Time to halt the anti-labour pro-FDI momentum
The new NDA government has within six weeks of its formation made its direction clear. It will seek the steady weakening of laws that have protected labour and will encourage foreign direct investment (FDI) into as many sectors of the economy as possible.
Such unilateral dismantling of workers’ rights and of self-reliance cannot be tolerated. Prime minister Narendra Modi, finance minister (and defence) Arun Jaitley, commerce minister Nirmala Seetharaman, home minister Rajnath Singh, rural development (and transport) minister Nitin Gadkari, urban development minister Venkaiah Naidu, agriculture minister Radhamohan Singh, labour minister Narendra Singh Tomar and their cabinet and ministerial colleagues are not in office as representatives of Indian companies and industry associations, nor are they in office as representatives of multi-national corporations and the finance industry.
But judging from their statements in so short a time, they need a strong reminder that it is the people – worker and kisan, householder and elderly – whom they serve. Where will that strong reminder come from?
The first such reminder has already been issued, forcefully, during a meeting between the central trade unions and labour minister Tomar on 2014 June 24. The minister of state for labour Vishnudeo Sai, the labour secretary, chief labour commissioner, Central Provident Fund Commissioner, finance commissioner, ESIC and other labour department officials also heard the demands and points of view of the central trade unions.
What has been asked for is what the central unions call “a directional change in approach and policy so that the legitimate interests of working people who produce wealth for the nation, resources for the exchequer and also profit for the employers are protected and taken care of and also the interests of the national economy and the national assets and resources are harnessed for the benefit of the majority of the populace”. This has become all the more urgent and necessary as the central govt (which is urging state governments to follow suit) is attempting to hurry major amendments to a number of principal labour statutes including the Factories Act, the Minimum Wages Act and the Child Labour Act.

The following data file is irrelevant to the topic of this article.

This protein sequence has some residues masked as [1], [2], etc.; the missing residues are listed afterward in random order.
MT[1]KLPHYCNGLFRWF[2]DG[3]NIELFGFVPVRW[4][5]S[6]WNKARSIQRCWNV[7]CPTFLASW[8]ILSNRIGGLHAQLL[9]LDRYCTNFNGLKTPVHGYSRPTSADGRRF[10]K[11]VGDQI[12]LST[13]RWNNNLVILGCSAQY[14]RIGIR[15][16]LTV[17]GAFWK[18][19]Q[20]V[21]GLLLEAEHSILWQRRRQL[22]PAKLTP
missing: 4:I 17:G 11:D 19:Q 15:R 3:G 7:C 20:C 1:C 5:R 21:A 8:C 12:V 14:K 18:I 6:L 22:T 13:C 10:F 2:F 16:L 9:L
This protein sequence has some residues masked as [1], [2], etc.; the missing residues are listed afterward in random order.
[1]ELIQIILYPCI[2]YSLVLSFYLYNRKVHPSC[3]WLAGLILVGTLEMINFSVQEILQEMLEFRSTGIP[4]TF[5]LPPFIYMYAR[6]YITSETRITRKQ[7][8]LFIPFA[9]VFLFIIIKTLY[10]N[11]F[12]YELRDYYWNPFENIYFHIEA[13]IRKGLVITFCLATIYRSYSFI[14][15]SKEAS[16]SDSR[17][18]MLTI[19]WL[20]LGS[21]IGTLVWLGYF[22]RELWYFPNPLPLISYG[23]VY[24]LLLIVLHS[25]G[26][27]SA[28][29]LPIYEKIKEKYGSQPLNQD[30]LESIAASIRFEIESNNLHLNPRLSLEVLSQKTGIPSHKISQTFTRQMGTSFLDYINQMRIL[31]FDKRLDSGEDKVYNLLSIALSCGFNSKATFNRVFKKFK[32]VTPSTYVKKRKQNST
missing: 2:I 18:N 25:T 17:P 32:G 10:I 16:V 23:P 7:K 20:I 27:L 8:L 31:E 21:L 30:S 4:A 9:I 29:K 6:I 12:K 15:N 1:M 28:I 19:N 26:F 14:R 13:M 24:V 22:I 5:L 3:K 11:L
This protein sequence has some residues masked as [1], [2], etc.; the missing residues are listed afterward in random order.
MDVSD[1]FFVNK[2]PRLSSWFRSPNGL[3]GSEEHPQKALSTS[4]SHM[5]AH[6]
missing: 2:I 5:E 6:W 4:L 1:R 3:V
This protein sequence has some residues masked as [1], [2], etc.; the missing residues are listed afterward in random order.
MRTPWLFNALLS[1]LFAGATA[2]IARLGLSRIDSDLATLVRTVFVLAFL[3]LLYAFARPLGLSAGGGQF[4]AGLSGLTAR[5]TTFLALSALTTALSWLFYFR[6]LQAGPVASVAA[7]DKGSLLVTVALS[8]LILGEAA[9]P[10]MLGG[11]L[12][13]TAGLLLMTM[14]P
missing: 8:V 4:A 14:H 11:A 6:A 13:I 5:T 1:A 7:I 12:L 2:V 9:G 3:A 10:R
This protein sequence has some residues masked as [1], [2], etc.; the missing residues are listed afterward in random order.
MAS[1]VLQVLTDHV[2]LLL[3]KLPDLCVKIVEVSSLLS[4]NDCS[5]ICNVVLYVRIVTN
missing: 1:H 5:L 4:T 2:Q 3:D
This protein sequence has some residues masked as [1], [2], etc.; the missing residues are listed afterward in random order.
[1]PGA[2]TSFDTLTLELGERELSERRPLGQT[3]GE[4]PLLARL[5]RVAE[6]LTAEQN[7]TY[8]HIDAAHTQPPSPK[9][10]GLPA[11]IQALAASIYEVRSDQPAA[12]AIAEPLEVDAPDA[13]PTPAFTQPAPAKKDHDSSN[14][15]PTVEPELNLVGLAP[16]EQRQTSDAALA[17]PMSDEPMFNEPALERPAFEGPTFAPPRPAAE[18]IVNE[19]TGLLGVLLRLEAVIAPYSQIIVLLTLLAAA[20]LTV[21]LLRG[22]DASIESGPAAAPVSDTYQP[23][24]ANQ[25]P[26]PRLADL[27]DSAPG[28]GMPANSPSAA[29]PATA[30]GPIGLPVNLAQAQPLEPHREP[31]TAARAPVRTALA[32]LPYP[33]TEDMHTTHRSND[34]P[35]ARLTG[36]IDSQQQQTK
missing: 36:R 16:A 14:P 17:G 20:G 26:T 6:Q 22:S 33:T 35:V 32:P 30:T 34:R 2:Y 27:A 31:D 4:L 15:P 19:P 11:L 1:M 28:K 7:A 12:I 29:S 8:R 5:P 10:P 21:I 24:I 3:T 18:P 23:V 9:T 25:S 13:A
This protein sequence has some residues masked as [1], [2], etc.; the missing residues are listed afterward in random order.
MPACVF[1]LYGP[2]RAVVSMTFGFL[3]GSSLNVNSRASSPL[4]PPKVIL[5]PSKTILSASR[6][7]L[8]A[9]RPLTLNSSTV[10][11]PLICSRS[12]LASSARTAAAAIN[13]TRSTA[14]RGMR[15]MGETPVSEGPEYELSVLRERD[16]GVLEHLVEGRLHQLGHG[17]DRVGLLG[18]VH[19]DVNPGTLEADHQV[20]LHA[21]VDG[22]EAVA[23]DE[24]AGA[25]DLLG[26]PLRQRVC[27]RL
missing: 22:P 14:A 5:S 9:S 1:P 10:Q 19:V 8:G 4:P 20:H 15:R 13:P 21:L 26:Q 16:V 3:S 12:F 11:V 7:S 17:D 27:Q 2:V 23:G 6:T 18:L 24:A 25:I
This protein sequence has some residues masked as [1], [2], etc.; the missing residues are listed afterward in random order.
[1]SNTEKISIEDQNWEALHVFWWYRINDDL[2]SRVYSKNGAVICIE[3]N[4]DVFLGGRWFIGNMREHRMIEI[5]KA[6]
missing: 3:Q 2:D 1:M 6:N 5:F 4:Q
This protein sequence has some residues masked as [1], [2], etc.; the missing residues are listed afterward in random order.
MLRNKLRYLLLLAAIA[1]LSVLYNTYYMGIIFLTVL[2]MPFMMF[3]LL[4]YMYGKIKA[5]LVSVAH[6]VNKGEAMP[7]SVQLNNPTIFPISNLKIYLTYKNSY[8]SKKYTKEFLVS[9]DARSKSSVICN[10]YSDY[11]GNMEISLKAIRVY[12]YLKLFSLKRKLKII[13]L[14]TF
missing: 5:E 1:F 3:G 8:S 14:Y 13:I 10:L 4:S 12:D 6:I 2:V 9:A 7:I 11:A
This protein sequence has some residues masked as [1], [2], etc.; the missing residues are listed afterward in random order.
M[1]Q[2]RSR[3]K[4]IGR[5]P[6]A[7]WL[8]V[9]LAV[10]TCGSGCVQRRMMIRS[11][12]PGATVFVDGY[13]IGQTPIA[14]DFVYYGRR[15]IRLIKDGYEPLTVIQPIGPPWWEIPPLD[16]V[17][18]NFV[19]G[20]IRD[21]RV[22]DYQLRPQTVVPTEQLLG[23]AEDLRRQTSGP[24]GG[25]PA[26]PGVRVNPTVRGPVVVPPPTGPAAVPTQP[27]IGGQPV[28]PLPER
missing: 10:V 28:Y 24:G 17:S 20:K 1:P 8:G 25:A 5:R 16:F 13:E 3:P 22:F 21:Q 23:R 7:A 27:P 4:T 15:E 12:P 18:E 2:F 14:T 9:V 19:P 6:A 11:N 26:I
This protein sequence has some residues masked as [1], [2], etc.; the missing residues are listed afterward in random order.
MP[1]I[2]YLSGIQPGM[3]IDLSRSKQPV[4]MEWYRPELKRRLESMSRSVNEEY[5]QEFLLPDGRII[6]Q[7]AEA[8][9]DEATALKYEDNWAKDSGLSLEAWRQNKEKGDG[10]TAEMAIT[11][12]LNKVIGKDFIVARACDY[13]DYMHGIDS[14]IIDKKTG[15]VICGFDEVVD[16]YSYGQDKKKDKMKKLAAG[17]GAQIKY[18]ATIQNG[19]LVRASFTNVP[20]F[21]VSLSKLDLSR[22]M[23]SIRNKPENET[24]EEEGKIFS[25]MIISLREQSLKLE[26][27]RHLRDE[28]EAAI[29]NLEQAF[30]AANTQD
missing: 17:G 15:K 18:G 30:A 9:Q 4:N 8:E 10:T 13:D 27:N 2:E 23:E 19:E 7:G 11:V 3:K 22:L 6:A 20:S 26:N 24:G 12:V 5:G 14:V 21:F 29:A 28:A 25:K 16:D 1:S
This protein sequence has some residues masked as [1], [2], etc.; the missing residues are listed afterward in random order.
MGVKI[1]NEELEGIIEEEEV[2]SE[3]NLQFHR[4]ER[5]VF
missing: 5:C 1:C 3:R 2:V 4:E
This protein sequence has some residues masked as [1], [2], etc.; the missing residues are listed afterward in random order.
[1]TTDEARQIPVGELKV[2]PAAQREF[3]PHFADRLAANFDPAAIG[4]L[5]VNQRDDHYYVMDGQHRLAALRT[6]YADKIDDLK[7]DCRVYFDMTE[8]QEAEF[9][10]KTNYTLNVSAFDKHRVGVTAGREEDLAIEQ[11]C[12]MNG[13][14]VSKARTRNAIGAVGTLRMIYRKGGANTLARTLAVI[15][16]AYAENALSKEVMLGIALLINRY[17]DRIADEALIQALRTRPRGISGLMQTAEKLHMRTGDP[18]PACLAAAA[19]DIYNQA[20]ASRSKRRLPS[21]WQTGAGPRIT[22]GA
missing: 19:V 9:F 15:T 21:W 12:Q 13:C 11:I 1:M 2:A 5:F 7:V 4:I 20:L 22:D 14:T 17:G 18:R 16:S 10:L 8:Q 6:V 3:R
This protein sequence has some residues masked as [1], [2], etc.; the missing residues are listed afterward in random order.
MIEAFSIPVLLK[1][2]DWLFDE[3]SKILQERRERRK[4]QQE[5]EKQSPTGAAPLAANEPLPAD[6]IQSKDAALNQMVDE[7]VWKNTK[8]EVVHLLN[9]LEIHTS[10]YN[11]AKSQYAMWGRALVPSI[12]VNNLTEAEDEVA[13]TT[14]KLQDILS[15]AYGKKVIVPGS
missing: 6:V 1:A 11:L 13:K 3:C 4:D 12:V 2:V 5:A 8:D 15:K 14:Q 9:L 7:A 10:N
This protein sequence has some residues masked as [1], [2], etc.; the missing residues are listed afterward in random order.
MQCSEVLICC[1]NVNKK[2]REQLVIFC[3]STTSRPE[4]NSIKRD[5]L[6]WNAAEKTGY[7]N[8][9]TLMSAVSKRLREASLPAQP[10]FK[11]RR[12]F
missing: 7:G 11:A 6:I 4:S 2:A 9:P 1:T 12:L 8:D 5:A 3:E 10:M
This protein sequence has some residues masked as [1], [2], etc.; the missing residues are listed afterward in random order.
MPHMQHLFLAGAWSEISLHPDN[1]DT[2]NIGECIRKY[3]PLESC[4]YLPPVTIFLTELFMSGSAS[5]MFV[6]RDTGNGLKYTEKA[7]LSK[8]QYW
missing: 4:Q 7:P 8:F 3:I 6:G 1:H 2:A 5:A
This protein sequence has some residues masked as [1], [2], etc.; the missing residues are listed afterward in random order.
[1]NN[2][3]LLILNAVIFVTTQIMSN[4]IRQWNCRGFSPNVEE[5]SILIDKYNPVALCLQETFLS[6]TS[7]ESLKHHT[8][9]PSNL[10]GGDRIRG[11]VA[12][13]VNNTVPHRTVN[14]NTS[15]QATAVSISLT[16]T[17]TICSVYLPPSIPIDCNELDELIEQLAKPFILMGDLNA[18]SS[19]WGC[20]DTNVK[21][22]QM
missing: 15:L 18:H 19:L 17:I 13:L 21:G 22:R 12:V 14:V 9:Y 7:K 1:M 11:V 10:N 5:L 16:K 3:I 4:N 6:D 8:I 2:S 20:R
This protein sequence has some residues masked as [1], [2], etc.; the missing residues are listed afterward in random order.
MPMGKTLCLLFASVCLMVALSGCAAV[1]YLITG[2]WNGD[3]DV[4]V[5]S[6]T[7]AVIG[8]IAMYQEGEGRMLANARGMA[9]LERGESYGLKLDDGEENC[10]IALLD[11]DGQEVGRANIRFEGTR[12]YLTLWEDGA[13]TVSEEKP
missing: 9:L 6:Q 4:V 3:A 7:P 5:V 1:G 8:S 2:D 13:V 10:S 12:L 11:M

That it is necessary for such a change to be demanded (yet again, these have been central to successive sessions of the last few Indian Labour Conferences, the 42nd, 43rd, 44th and 45th) demonstrates how strong a hold Indian industry and their foreign collaborators have on the political class, regardless of the public persuasion of the members of that political class.
The trade unions had systematically arrayed before these government worthies the reasons for their opposition to the policy of opening up all sectors to FDI, to the reckless deregulation of strategic sectors and natural resources of the economy including the financial sector, to the aggressive disinvestment of public sector units and the privatisation of crucial public utility services. There were representatives from Bharatiya Mazdoor Sangh, Indian National Trade Union Congress, All India Trade Union Congress, Hind Mazdoor Sabha, Centre for Indian Trade Unions, All India United Trade Union Centre, Trade Union Coordination Committee, All India Central Council of Trade Unions, United Trade Union Congress, Labour Progressive Federation and Self-Employed Women’s Association (BMS, INTUC, AITUC, HMS, CITU, AIUTUC, TUCC, AICCTU, UTUC, LPF, SEWA).
The trade union representatives presented the incontrovertible evidence – a presentation of great import but largely ignored by the urban-centric broadcast and television media – of the anti-labour and anti-people policies that have been the hallmark of UPA1 and UPA2, and which given their current orientation, will continue to be a primary characteristic of the new NDA government. These are:
* patronisation of deliberate default in tax payment by companies
* the violation of all basic labour laws on (1) minimum wages (2) social security (3) trade union rights (4) safety in workplaces (5) contractual work
* reckless opening of strategic and sensitive sectors of the national economies including public utilities for exploitation by foreign companies and speculators
The same destructive set of policies has been followed by the previous Congress-led government in the name of promoting employment, generating investment from the private sector (both domestic and foreign), all of which has combined to condemn the working class, rural and urban labour, farmers and the informal sector alike to impoverishment as India is wracked by an ever-deepening economic crisis.